The appeal of the events shines through despite a shaky start.

THE ELECTRIC WAR

EDISON, TESLA, WESTINGHOUSE, AND THE RACE TO LIGHT THE WORLD

The war of the currents and its larger-than-life personalities are illuminated by a flickering light.

In the 1870s and 1880s, two competing systems of electrical current were backed by three very different men. Thomas Alva Edison, the “Wizard of Menlo Park,” advocated for direct current, while inventor Nikola Tesla, a Serbian immigrant, and George Westinghouse were leading proponents of alternating current. The potential for acclaim and riches was high, but it all came down to which system—direct or alternating current—would prevail. Edison had the name recognition but a flawed system, while Tesla and Westinghouse were confident in alternating current’s superiority, even when it was branded too dangerous in the press. It took a world’s fair, court battles, and worldwide financial panic to yield a winner in the war of the currents. Although the men and the historical events provide plenty of drama, Winchell (Been There, Done That: School Daze, 2016, etc.) blunts the impact by spending too much time at the beginning of the book on the development of the electric chair and its first victim. Black-and-white photographs and technical drawings supplement the text, which is based on extensive primary and high-quality secondary sources. There is unfortunately no mention of influential African-American inventor and Edison employee Lewis Latimer, who patented the carbon filament.

The appeal of the events shines through despite a shaky start. (timeline, bibliography) (Nonfiction. 12-16)

Pub Date: Jan. 22, 2019

ISBN: 978-1-250-12016-8

Page Count: 272

Publisher: Christy Ottaviano/Henry Holt

Review Posted Online: Oct. 28, 2018

Kirkus Reviews Issue: Nov. 15, 2018

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A thorough recounting of Nansen’s unfairly half-forgotten achievements—colorful, exhausting, compelling reading.

LOCKED IN ICE

NANSEN'S DARING QUEST FOR THE NORTH POLE

A vivid (sometimes all too much so) account of Norwegian scientist, explorer, and Nobel Peace Prize winner Fridtjof Nansen’s 1893-1896 try for the North Pole.

Though the Nansen expedition was possibly even more meticulously planned than Ernest Shackleton’s Antarctic venture, both had similar results—neither reached their goals, but both endured weary months of such wild mischances that it seems miraculous that neither lost a man. Lourie (Jack London and the Klondike Gold Rush, 2017, etc.) draws generously from Nansen’s detailed records to describe the special gear and provisions he, in many cases, invented or improvised (“meat-chocolate,” yum, giving way in later, more desperate, times to “cold boiled bear and a few ounces of bread”), to introduce his human and canine crews (the latter eventually becoming their own food supply), and to retrace the trek’s route. The highly informative appendix includes a wealth of information, including conversations with modern polar explorers that present a picture of what being out on the arctic ice is like…highlighted by guidelines for pooping outdoors in subzero temperatures. Though the many sepia-toned maps and photographs are too often dim and foggy, the images add both flavor and immediacy to the narrative. Only glancing mention is made of all Nansen learned from the Inuit residents who aided him.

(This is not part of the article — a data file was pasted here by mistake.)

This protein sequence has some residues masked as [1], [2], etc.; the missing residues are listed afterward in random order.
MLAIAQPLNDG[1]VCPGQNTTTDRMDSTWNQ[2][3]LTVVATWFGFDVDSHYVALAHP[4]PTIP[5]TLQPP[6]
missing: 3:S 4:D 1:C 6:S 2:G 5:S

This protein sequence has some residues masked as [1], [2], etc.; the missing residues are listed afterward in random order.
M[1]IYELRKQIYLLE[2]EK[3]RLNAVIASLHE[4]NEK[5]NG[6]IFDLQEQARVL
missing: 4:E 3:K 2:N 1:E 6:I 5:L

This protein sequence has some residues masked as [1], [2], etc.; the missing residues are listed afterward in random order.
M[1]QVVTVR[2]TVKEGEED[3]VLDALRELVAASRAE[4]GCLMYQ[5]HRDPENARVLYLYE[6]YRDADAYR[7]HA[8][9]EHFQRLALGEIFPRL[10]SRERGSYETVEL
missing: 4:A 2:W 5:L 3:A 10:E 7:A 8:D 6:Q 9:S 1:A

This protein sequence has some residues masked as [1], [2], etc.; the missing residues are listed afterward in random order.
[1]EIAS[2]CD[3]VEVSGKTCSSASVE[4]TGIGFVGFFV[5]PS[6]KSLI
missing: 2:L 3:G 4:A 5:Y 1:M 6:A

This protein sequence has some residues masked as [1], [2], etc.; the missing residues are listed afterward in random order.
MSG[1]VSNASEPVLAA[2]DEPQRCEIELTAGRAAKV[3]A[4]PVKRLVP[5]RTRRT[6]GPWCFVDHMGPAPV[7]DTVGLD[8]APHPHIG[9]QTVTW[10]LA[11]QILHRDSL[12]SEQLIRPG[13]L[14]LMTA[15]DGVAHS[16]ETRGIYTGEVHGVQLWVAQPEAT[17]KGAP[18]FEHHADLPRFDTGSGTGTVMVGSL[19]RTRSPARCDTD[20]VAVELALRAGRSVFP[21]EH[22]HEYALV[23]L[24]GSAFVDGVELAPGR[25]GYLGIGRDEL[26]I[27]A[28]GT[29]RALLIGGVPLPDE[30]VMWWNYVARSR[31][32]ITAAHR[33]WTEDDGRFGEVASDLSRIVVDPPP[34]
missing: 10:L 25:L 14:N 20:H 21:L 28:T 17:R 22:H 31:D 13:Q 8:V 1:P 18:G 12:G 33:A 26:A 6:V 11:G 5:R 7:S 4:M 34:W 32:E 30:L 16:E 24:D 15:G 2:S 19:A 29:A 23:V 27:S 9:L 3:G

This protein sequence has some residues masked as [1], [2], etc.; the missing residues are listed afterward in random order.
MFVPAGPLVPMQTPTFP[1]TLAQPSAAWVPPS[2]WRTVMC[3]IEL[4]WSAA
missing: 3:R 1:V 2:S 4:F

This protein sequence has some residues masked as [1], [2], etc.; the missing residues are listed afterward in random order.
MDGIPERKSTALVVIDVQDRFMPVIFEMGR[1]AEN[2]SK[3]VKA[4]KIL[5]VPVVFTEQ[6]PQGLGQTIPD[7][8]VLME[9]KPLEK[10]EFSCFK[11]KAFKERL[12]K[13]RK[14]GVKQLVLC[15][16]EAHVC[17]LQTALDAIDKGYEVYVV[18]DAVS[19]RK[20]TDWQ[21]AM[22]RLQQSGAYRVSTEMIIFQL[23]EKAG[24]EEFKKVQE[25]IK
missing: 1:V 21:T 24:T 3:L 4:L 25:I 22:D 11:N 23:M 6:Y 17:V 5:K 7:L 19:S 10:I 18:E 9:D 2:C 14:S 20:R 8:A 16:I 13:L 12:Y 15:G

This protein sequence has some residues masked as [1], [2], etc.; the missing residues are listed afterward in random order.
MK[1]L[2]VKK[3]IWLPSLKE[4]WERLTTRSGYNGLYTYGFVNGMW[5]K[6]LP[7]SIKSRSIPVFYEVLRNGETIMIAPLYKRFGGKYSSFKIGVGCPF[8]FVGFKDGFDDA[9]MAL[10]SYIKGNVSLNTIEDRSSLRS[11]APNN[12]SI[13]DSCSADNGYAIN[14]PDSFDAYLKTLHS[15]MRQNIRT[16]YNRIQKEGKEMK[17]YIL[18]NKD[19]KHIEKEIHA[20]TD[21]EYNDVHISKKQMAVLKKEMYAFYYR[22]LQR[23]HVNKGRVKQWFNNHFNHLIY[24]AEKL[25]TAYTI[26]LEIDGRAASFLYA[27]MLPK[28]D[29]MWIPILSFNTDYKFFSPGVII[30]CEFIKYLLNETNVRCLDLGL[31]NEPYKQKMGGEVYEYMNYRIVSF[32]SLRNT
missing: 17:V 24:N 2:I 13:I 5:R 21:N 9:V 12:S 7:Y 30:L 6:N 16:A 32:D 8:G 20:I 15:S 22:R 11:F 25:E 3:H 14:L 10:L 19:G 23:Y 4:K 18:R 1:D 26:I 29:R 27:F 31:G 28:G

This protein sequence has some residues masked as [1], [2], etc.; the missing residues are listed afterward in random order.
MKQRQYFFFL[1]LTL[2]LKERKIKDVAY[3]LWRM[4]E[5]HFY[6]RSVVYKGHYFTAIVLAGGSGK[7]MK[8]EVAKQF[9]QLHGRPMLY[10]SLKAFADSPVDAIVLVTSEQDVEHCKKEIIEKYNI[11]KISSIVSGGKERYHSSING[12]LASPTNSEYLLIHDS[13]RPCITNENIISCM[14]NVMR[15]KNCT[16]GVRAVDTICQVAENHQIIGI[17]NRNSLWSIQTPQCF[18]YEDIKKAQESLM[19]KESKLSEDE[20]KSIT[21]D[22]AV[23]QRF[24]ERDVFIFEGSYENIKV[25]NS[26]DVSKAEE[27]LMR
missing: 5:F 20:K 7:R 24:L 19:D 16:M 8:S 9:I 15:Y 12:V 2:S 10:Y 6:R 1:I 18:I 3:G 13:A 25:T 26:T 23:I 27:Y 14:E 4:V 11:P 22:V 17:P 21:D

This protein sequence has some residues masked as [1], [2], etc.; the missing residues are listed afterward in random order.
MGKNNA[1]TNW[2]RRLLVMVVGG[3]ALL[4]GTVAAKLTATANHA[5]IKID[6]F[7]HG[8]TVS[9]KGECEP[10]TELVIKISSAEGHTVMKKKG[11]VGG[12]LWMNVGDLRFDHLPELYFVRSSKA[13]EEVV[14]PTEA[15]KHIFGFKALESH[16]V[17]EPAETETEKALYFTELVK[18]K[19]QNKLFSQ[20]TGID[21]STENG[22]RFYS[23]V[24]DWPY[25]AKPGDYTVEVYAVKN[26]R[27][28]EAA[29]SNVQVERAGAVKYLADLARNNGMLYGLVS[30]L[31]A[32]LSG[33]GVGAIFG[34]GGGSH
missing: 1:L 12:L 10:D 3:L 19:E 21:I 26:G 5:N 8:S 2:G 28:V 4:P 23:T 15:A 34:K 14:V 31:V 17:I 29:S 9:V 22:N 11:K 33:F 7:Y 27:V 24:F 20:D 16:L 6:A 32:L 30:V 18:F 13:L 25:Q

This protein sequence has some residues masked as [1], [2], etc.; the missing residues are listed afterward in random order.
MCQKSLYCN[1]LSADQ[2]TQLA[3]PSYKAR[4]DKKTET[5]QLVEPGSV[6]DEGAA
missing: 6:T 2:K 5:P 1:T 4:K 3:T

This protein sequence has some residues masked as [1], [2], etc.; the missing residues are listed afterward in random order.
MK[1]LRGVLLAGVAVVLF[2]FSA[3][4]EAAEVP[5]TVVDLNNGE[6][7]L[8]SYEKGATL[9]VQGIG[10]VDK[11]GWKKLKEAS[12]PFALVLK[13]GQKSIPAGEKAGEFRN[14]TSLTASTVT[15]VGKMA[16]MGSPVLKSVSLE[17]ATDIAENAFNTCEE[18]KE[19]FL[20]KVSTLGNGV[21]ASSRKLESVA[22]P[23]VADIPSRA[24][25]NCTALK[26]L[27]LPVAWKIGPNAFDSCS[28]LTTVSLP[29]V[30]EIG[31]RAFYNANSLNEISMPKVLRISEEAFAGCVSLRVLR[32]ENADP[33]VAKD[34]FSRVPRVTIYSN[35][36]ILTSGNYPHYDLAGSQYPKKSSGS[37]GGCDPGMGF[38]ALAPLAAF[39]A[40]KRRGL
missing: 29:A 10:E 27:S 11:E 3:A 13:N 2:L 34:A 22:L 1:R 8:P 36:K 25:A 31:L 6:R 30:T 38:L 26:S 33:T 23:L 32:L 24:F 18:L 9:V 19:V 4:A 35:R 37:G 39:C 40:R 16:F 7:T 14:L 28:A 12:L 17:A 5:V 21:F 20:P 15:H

A thorough recounting of Nansen’s unfairly half-forgotten achievements—colorful, exhausting, compelling reading. (author’s note, aftermatter, appendix, sources, bibliography and resources, websites, image credits, index) (Nonfiction. 12-15)

Pub Date: Jan. 29, 2019

ISBN: 978-1-250-13764-7

Page Count: 337

Publisher: Henry Holt

Review Posted Online: Feb. 17, 2019

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An insightful and focused profile of a political trailblazer.

SPEAK UP, SPEAK OUT

THE EXTRAORDINARY LIFE OF FIGHTING SHIRLEY CHISHOLM

A comprehensive biography of Shirley Chisholm’s political career.

Born in the U.S. to Bajan immigrants in 1924, “Fighting Shirley Chisholm” was raised and educated in both Barbados and the United States. As a teacher and administrator, she labored to improve the welfare of children in New York and championed legislation that supported low-income families and disadvantaged groups all over the country. Dedicated and unrelenting in her passion to serve “the workaday folk who make up most of the nation,” Chisholm worked her way up to becoming a congresswoman. The book describes how she was forced to battle racism and sexism en route to becoming the first Black person to seek a major party’s nomination for president of the United States. Readers will learn how Chisholm navigated an educational and political system bent on keeping women like her disempowered. The strength of Bolden’s skill as a researcher is evident; chapter by chapter, she provides succinct but critical context around the motivations and movements of Chisholm’s political career. A foreword by Stacey Abrams helps establish that Chisholm’s legacy is one of political innovation as someone who forged a path for others to follow. This informative book has an engaging narrative structure. The use of repetition and inclusion of memorable pearls of wisdom attributed to Chisholm add a poetic tone.

An insightful and focused profile of a political trailblazer. (maps, author's note, bibliography, photos) (Biography. 12-14)

Pub Date: Jan. 4, 2022

ISBN: 978-1-4263-7236-0

Page Count: 144

Publisher: National Geographic Kids

Review Posted Online: Jan. 12, 2022

Kirkus Reviews Issue: Feb. 1, 2022

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